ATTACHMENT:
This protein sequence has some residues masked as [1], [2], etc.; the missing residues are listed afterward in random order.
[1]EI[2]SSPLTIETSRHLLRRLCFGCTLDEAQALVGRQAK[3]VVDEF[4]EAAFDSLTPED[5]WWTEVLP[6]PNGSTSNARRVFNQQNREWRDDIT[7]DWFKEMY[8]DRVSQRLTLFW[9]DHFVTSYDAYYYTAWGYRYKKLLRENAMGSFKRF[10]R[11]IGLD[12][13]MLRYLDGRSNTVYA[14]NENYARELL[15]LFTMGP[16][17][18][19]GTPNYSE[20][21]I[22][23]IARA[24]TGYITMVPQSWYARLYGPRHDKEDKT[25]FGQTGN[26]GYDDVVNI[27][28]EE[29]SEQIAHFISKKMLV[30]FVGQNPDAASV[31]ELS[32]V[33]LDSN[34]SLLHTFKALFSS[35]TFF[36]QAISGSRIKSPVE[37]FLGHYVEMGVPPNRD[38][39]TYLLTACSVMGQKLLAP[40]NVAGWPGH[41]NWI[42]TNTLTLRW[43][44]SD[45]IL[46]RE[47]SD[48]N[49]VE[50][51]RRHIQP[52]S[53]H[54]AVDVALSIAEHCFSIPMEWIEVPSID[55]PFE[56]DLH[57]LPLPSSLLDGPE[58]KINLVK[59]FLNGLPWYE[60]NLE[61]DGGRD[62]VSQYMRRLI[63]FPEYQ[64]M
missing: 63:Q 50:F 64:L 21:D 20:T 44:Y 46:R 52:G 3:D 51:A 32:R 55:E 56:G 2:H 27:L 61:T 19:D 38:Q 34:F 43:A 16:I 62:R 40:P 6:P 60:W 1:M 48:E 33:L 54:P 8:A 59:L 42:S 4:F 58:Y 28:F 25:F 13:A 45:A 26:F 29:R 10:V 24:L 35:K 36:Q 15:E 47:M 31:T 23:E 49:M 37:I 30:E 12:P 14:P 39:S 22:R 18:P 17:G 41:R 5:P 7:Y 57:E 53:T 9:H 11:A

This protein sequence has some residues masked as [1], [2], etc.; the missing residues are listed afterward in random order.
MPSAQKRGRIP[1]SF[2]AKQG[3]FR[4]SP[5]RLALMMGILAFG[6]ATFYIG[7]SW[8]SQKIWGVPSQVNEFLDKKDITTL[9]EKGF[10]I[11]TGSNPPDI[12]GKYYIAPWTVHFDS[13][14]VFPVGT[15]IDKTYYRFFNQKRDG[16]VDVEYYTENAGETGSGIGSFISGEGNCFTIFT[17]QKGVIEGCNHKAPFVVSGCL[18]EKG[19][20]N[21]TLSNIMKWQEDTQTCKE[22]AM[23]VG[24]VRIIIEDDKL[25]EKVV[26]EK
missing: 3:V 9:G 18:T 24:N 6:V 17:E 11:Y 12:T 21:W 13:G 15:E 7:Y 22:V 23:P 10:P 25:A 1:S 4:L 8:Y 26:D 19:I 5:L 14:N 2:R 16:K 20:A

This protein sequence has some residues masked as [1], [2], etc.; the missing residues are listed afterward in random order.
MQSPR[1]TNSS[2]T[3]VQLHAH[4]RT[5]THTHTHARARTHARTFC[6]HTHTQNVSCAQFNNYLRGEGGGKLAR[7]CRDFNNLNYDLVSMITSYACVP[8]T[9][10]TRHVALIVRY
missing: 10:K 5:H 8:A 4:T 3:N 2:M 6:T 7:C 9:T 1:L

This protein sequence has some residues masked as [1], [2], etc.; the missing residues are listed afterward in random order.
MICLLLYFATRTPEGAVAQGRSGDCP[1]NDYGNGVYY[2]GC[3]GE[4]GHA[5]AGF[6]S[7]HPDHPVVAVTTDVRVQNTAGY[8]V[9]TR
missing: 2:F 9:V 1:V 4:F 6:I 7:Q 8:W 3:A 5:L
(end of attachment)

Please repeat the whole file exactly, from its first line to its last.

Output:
This protein sequence has some residues masked as [1], [2], etc.; the missing residues are listed afterward in random order.
[1]EI[2]SSPLTIETSRHLLRRLCFGCTLDEAQALVGRQAK[3]VVDEF[4]EAAFDSLTPED[5]WWTEVLP[6]PNGSTSNARRVFNQQNREWRDDIT[7]DWFKEMY[8]DRVSQRLTLFW[9]DHFVTSYDAYYYTAWGYRYKKLLRENAMGSFKRF[10]R[11]IGLD[12][13]MLRYLDGRSNTVYA[14]NENYARELL[15]LFTMGP[16][17][18][19]GTPNYSE[20][21]I[22][23]IARA[24]TGYITMVPQSWYARLYGPRHDKEDKT[25]FGQTGN[26]GYDDVVNI[27][28]EE[29]SEQIAHFISKKMLV[30]FVGQNPDAASV[31]ELS[32]V[33]LDSN[34]SLLHTFKALFSS[35]TFF[36]QAISGSRIKSPVE[37]FLGHYVEMGVPPNRD[38][39]TYLLTACSVMGQKLLAP[40]NVAGWPGH[41]NWI[42]TNTLTLRW[43][44]SD[45]IL[46]RE[47]SD[48]N[49]VE[50][51]RRHIQP[52]S[53]H[54]AVDVALSIAEHCFSIPMEWIEVPSID[55]PFE[56]DLH[57]LPLPSSLLDGPE[58]KINLVK[59]FLNGLPWYE[60]NLE[61]DGGRD[62]VSQYMRRLI[63]FPEYQ[64]M
missing: 63:Q 50:F 64:L 21:D 20:T 44:Y 46:R 52:G 3:D 51:A 32:R 55:E 56:G 2:H 27:L 61:T 19:D 38:Q 34:F 43:A 16:I 62:R 40:P 6:P 60:W 1:M 48:E 33:L 54:P 8:A 59:L 42:S 4:F 58:Y 28:F 25:F 13:A 45:A 26:F 29:R 10:V 24:L 35:K 36:Q 15:E 47:M 31:T 23:E 49:M 37:I 30:E 12:P 14:P 39:S 22:R 18:P 17:G 41:R 5:P 7:Y 57:E 53:T 9:H 11:A

This protein sequence has some residues masked as [1], [2], etc.; the missing residues are listed afterward in random order.
MPSAQKRGRIP[1]SF[2]AKQG[3]FR[4]SP[5]RLALMMGILAFG[6]ATFYIG[7]SW[8]SQKIWGVPSQVNEFLDKKDITTL[9]EKGF[10]I[11]TGSNPPDI[12]GKYYIAPWTVHFDS[13][14]VFPVGT[15]IDKTYYRFFNQKRDG[16]VDVEYYTENAGETGSGIGSFISGEGNCFTIFT[17]QKGVIEGCNHKAPFVVSGCL[18]EKG[19][20]N[21]TLSNIMKWQEDTQTCKE[22]AM[23]VG[24]VRIIIEDDKL[25]EKVV[26]EK
missing: 3:V 9:G 18:T 24:N 6:V 17:E 11:Y 12:T 21:W 13:G 15:E 7:Y 22:V 23:P 10:P 25:A 1:S 4:L 8:Y 26:D 19:I 5:L 14:N 2:R 16:K 20:A

This protein sequence has some residues masked as [1], [2], etc.; the missing residues are listed afterward in random order.
MQSPR[1]TNSS[2]T[3]VQLHAH[4]RT[5]THTHTHARARTHARTFC[6]HTHTQNVSCAQFNNYLRGEGGGKLAR[7]CRDFNNLNYDLVSMITSYACVP[8]T[9][10]TRHVALIVRY
missing: 10:K 5:H 8:A 4:T 3:N 2:M 6:T 7:C 9:T 1:L

This protein sequence has some residues masked as [1], [2], etc.; the missing residues are listed afterward in random order.
MICLLLYFATRTPEGAVAQGRSGDCP[1]NDYGNGVYY[2]GC[3]GE[4]GHA[5]AGF[6]S[7]HPDHPVVAVTTDVRVQNTAGY[8]V[9]TR
missing: 2:F 9:V 1:V 4:F 6:I 7:Q 8:W 3:A 5:L